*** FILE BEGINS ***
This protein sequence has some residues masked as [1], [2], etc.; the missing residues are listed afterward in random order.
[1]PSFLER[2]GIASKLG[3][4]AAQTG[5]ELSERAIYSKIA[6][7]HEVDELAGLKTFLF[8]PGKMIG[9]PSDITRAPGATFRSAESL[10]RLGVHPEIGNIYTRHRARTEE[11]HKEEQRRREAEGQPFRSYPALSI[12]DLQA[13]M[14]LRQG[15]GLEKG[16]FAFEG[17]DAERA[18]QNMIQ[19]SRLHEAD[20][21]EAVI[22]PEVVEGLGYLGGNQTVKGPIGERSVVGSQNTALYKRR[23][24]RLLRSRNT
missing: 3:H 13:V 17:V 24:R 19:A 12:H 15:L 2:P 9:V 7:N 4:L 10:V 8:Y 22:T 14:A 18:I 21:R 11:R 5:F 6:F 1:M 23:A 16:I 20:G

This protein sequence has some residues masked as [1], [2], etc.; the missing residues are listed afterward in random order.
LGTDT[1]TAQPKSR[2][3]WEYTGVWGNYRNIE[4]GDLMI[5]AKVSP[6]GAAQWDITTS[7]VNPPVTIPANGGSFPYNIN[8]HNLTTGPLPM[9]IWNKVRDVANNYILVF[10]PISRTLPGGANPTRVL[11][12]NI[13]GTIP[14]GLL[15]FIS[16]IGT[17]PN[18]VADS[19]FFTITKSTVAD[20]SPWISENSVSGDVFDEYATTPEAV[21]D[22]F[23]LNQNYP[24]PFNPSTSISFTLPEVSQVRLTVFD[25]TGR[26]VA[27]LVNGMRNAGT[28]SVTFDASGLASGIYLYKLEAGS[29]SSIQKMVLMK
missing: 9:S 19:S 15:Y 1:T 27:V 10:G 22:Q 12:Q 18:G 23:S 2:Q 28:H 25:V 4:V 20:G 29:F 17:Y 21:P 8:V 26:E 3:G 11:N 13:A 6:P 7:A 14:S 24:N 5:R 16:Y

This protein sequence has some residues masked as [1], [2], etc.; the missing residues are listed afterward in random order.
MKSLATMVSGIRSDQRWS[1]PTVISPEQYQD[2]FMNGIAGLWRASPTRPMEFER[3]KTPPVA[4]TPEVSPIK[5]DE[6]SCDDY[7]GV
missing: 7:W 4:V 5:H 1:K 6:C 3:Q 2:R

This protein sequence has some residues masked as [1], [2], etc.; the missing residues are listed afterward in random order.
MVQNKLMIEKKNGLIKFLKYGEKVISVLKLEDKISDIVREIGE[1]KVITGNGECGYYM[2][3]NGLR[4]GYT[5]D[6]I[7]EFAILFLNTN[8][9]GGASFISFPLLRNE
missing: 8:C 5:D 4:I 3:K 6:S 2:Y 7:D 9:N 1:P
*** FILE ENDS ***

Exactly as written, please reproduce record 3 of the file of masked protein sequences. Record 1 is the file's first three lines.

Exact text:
This protein sequence has some residues masked as [1], [2], etc.; the missing residues are listed afterward in random order.
MKSLATMVSGIRSDQRWS[1]PTVISPEQYQD[2]FMNGIAGLWRASPTRPMEFER[3]KTPPVA[4]TPEVSPIK[5]DE[6]SCDDY[7]GV
missing: 7:W 4:V 5:H 1:K 6:C 3:Q 2:R